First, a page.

Analysts Forecast the Top U.S. Restaurant Trends for 2012

Amid an uncertain economy, restaurants are challenged on many levels.  One such challenge is commodity costs, which continue to present a major problem going into 2012; operators are expecting inflation of 2.4% in the coming year. However, operators’ confidence continues to be strong in the long-​term as same-​store sales expectations for the next six months are positive across all sectors for the first time since April 2011. The fine-​dining segment showed the biggest swing in operator confidence, going from a net 38% that believed sales would worsen over the next six months in October to a net 25% that believed sales would improve over the next six months in November, according to the December 2011 NRN-​MillerPulse survey. 

Seven emerging trends are expected to help shape restaurant strategies in 2012, according to the foodservice research firm Technomic.

TWISTS ON THE FAMILIAR: While customers are uneasy about taking risks in this economy, they do embrace novel flavors incorporated into comfort foods.  Look for comfort foods with a twist (gourmet, ethnic, artisan, wood-​fired) as well as innovation in familiar formats (sandwiches, wraps, pizza, pasta) rather than breakout items taken from less-​familiar global cuisines.

RUSTIC FARE MADE IN-​HOUSE:   As commodity costs rise, labor costs are holding steady, allowing restaurants to offer simple, fresh ingredients prepared in-​house.  Operators will curtail purchases of value-​added items in favor of cheaper cuts, beans, grains and produce that require more back-​of-​house prep to transform into honest, homestyle food.

FURTHER STEPS IN LOCAL SOURCING:  Growers, manufacturers, distributors and operators continue to work toward a more transparent, safe and efficient supply chain.  The rising use of seasonal and local items suits the less-​is-​more culinary trend.

ACCELERATIONS OF SOCIAL NETWORKINGConsumers increasingly trust friends and peers more than professional marketers. They’re taking control of social media to share their restaurant experiences and opinions with the public (via review sites such as OpenTable), with their own circles (via Facebook and Foursquare) or both (via Twitter). This helps some restaurants rocket to popularity and leaves others quiet.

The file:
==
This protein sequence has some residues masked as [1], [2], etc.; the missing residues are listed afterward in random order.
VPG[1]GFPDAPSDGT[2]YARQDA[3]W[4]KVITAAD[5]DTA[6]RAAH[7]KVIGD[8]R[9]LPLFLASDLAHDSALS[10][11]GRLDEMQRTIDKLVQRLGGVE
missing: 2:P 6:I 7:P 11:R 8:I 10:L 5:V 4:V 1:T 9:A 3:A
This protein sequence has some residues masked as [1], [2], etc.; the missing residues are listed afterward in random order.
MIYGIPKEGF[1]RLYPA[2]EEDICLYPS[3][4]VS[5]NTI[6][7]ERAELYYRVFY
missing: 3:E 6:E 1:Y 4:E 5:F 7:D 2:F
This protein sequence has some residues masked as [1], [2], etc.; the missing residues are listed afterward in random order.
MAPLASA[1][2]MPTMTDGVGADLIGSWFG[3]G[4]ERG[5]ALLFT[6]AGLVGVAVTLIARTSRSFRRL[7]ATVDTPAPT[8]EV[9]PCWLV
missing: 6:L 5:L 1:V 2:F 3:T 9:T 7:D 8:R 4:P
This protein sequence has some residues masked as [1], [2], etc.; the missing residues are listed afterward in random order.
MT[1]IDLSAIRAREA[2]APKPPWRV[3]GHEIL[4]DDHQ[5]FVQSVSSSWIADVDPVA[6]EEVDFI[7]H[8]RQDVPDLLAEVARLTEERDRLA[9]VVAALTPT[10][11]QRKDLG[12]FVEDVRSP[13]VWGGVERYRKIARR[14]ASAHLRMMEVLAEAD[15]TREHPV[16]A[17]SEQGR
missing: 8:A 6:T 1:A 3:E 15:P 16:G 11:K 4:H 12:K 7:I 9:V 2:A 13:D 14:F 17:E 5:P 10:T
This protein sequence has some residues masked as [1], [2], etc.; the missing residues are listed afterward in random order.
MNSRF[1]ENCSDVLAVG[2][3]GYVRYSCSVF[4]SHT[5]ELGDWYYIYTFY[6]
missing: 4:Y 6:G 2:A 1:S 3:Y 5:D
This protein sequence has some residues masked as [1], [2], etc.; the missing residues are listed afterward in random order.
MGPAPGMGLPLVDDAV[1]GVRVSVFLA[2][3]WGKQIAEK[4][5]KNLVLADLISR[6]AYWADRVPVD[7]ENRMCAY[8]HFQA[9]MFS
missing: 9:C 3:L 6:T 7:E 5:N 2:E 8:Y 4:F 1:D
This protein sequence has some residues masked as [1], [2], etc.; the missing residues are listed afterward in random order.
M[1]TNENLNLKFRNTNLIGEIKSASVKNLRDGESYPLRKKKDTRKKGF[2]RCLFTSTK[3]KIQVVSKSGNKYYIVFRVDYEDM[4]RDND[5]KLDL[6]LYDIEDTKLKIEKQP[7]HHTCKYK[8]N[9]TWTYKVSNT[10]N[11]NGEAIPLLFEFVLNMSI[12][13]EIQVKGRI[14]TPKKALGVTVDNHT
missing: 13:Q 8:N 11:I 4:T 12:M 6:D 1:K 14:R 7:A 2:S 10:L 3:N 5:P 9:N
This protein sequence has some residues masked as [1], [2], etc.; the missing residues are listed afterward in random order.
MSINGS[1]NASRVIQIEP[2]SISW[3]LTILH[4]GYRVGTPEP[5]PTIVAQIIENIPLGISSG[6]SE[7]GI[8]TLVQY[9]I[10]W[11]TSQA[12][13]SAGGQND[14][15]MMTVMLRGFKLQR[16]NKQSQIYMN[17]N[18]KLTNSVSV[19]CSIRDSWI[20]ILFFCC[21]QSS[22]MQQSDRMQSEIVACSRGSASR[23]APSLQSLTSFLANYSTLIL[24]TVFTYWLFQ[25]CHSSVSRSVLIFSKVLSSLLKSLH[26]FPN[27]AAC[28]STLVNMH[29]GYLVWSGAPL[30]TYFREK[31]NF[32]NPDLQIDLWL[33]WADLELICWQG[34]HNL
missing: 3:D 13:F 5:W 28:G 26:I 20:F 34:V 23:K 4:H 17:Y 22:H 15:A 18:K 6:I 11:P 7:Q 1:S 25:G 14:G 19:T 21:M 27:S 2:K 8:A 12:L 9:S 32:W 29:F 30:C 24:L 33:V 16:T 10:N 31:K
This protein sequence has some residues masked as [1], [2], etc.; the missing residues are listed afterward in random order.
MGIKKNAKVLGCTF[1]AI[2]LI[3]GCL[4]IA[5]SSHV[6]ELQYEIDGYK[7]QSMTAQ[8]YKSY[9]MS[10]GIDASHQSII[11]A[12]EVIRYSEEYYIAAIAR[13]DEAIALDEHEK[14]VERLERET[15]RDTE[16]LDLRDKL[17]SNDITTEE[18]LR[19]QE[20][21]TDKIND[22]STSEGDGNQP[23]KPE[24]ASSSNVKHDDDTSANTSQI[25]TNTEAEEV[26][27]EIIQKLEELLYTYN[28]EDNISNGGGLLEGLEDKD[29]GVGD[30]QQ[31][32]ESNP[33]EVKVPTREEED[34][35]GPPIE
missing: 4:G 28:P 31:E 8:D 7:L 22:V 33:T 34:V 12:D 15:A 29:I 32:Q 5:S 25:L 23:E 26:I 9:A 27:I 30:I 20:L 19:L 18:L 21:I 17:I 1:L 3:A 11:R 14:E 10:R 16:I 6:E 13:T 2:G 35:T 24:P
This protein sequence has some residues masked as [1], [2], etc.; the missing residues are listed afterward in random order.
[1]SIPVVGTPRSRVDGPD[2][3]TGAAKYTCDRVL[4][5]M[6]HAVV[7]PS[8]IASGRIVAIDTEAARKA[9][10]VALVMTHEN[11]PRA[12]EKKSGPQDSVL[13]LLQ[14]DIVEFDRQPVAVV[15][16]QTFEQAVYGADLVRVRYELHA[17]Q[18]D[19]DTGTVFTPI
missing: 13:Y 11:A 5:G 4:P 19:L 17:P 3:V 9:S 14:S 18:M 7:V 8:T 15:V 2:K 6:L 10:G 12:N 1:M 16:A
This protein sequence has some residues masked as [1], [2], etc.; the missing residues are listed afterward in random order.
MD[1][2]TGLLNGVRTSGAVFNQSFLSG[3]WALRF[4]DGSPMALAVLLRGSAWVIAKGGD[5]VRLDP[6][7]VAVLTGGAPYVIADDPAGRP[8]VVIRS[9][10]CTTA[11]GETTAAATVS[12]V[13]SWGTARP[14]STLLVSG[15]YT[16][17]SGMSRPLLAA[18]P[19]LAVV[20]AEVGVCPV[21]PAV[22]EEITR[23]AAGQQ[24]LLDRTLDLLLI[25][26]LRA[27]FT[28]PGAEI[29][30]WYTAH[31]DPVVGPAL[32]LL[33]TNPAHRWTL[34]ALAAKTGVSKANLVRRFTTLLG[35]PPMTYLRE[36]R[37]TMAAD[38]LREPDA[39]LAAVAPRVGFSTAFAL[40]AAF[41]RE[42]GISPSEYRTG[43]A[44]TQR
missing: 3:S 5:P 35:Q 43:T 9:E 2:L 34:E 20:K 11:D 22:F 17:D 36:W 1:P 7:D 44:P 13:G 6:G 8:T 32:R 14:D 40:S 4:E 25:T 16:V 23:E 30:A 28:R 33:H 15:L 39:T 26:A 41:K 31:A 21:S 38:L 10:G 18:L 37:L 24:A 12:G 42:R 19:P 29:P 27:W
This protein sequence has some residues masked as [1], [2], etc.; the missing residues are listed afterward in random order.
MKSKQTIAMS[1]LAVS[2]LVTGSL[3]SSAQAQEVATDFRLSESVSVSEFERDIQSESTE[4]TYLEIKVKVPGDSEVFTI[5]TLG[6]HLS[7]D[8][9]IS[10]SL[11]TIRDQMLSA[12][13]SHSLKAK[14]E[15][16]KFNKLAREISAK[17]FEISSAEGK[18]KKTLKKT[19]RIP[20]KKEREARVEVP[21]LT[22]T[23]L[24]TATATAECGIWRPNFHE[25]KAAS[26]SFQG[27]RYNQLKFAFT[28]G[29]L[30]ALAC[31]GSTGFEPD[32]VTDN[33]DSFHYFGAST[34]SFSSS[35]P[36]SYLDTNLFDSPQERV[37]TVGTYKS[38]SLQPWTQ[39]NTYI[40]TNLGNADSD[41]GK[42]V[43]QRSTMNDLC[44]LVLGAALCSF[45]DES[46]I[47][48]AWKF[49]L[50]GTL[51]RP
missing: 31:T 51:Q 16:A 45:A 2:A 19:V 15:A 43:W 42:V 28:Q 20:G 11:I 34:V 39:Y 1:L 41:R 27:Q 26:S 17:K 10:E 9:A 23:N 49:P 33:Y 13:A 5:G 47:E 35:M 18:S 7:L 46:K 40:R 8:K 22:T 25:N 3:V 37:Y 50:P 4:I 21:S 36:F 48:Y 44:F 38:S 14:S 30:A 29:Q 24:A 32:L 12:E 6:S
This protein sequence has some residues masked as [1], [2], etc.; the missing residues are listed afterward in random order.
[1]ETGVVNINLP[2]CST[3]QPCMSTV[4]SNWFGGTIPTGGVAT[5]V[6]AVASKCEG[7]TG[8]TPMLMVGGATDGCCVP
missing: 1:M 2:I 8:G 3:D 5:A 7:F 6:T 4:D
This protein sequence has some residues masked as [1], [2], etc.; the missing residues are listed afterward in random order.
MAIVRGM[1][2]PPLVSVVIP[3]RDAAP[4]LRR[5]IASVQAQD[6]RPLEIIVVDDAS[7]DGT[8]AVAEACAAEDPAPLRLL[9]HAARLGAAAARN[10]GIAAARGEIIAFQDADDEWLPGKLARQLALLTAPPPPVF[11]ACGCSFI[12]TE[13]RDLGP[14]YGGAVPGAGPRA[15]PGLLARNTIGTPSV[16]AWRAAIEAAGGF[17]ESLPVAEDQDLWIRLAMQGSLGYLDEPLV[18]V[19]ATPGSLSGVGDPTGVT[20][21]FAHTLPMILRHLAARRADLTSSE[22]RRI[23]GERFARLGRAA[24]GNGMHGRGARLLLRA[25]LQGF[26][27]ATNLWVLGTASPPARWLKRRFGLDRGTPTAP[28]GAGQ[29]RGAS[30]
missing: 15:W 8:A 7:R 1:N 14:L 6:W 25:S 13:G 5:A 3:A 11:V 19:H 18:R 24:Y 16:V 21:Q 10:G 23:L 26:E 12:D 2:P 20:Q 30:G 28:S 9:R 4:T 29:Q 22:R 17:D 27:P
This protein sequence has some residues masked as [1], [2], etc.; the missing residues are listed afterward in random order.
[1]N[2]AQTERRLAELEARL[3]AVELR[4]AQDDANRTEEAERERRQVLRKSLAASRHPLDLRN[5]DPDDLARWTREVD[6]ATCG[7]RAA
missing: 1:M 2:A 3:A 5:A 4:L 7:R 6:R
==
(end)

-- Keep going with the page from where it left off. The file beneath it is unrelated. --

DEMAND FOR MORE INFORMATION:  Consumers want transparency—looking for disclosure of everything from calories and allergens on menus to labor and local-​sourcing practices. A small but growing number are serious about nutrition, labeling, sustainability and community involvement, and they are using such knowledge to make purchasing decisions.

OPERATORS TRY TO RESIST DISCOUNTING:  The foodservice industry will continue to operate in a take-​share environment, but discounting is cutting to the bone. To counter daily deals and other forms of discounting, operators turn to creative, sometimes in-​the-​moment, methods to reward their best customers, such as a free dessert out of the blue.

FLEXIBLE FORMATS: Format flexibility is required as restaurants cater to new around-​the-​clock dayparts, switch gears from fast-​casual by day to full-​service at night, or transform their kitchens into catering commissaries during slow times. This flexibility is also evidenced in streamlined, high-​efficiency smaller-​footprint units and brand extensions.

[Source:  "NRN-​MillerPulse survey."  December 2011.  Web.  19 Dec. 2011; "Technomic names seven leading U.S. restaurant trends for 2012."  Technomic.  8 Nov. 2011.  Web.  19 Dec. 2011.]